From its macho posturing to its florid announcers, the sport of hockey is ripe for a friendly lampooning. Imagine if the Sklar twins from ESPN's Cheap Seats were to riff on the boys with scrubby beards face-washing each other after the play during the NHL final. Or if comedian Kathleen Madigan were to present a woman's view of the pomp and circumlocution – that would be a concept worth watching. Hey, how 'bout Raj Binder at This Hour Has 22 Minutes getting all sweaty about the skaters?
Unfortunately CBC's simulcast While the Men Watch is not that show. Exactly what kind of show it is supposed to be and who it's meant to appeal to is lost in the mists of some CBC programmer's mind. ( The View meets Bridesmaids?) It can only be said that in the annals of misbegotten CBC concepts, While the Men Watch occupies a very deep trench all its own.
Apparently, the show's Super Bowl simulcast drew a whopping 2,000 viewers, so you can see why the tall foreheads at CBC recognized it as the next big thing in reality programming. Imagine the staff meeting of non-scripted creative minds. "Why not do the same for the jewel of our network's programming, the Stanley Cup final? As an alternative, like? And if it fails, no one's going to complain about Ron MacLean for a long, long time…" Did any of these people actually watch While the Men Watch or was the chick name enough to titillate their spidey senses?
We didn't set out to hate the concept. Seeing two sorta' hockey fans give a female spin could be a hoot in the hands and tongues of a couple of witty Kristen Wiigs. Especially as the 2012 Stanley Cup final is about as compelling as Toronto Mayor Rob Ford's weight-loss drive. Sadly, we were left with the duo of Lena and Jules (Lena Sutherland and Jules Mancuso), whose idea of sparkling repartee on the simulcast Saturday was asking whether listeners would prefer a full Brazilian depilatory ("mowing the lawn") or licking the inside of Drew Doughty's protective cup.
There was more – much, much more – of this Jersey (Devil) Shore banter over three endless hours of watching the hosts prattle on while also trying to follow the game in a split screen on CBC.ca. (The hosts kept mangling the site ID). There was an on-set moderator who did her best to drum up Internet chatter about straddling strangers at a party while your significant other watched. Mercifully, she failed.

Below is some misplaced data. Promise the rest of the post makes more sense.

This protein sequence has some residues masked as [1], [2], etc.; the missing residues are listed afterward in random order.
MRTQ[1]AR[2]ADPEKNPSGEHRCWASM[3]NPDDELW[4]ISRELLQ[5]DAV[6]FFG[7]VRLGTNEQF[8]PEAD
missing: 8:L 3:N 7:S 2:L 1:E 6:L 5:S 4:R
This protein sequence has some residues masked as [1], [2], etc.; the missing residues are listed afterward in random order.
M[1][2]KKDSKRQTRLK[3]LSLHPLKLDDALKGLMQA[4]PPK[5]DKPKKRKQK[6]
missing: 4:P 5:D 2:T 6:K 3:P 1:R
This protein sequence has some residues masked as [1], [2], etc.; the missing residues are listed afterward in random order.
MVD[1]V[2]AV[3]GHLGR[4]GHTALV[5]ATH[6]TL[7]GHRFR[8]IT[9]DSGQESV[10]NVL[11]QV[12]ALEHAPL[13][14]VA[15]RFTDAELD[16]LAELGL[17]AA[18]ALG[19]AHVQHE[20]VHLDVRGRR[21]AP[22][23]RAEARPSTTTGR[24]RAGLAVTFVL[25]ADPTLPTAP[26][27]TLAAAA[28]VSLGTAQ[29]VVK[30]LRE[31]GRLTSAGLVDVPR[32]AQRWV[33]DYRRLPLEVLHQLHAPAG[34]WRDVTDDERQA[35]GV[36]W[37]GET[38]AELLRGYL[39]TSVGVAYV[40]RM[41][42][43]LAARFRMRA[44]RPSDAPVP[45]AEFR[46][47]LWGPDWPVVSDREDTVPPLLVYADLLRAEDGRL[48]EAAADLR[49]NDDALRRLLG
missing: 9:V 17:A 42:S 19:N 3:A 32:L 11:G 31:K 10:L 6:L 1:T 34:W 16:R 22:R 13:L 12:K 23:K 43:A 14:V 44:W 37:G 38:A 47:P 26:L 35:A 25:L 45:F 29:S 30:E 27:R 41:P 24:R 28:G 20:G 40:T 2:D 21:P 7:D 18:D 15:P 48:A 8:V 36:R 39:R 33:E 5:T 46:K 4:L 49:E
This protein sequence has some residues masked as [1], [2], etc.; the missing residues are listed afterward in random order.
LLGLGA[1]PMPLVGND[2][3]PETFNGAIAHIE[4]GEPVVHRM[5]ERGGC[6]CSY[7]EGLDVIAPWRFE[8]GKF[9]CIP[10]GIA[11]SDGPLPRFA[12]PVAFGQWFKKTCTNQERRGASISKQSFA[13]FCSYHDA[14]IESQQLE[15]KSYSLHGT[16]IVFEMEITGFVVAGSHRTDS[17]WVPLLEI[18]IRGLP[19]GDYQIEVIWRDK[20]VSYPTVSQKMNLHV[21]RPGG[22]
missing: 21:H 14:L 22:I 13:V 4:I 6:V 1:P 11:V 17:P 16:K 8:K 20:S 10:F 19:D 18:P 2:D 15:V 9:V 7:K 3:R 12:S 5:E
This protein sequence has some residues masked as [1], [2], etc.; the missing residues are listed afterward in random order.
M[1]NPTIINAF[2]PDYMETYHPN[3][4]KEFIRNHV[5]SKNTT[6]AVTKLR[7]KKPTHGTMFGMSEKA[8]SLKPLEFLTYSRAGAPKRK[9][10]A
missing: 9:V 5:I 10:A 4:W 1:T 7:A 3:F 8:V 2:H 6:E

As a mortified on-set CBC producer watched in stunned disbelief, he might have wondered, as we did, what were the rehearsals like? Did no one in authority at what's left of CBC Sports not recognize that the concept was unready and required, say, 20 years of rehearsal? That the women foisting themselves on the public are singularly unremarkable beyond their gender and devoid of wit? That maybe polluting the entire CBC network in a PR blitz last week impugns the reputations of people with real integrity and talent?
Put another way, would CBC promote, program and perpetuate Andrew Dice Clay or Denis Leary lampooning Coronation Street and its fans with a sewer stream of sexual innuendo and putdowns? Of course not. But it's okay to rip male hockey fans. This car-crash concept is what a hockey program looks to programmers who condescend to the sport, who loathe the millions who watch the sport regularly – but who are always happy to cash the cheques it brings in.
It was an eventful weekend for Brett Lawrie of the Toronto Blue Jays. As reported on The Globe and Mail's website, after playing against the Boston Red Sox in the afternoon, the third baseman was among the first to break the story of the tragic shootings at the Eaton Centre in downtown Toronto. "Pretty sure someone just let off a round bullets in eaton center mall," he tweeted. "… Wow just sprinted out of the mall ... Through traffic ..." Followed by, "People sprinting up the stairs right from where we just were ... Wow wow wow."
In all, Langley, B.C.-born Lawrie tweeted five times about the shooting. His description alerted many to the chaos within the shopping centre.
His other media dabbling earlier in the day didn't go over quite as well. In a postgame scrum, Lawrie ripped teammate Kyle Drabek for his pitching performance Saturday afternoon. Lawrie chided Drabek for not getting ahead of hitters. "I can't emphasize enough getting strike one over. … You get down in the count, you have to serve stuff up, and sure enough, they hit balls hard."
Sportsnet analyst Gregg Zaun was unimpressed. "I don't think it's that point in his career yet," Zaun said Sunday before the Toronto-Boston game. "I think that, behind closed doors, you want to be a guy who's willing to challenge your teammates to be responsible … but in my opinion probably not the time in his career to be commenting on the pitching staff."
Meanwhile, Drabek was not talking on Sunday.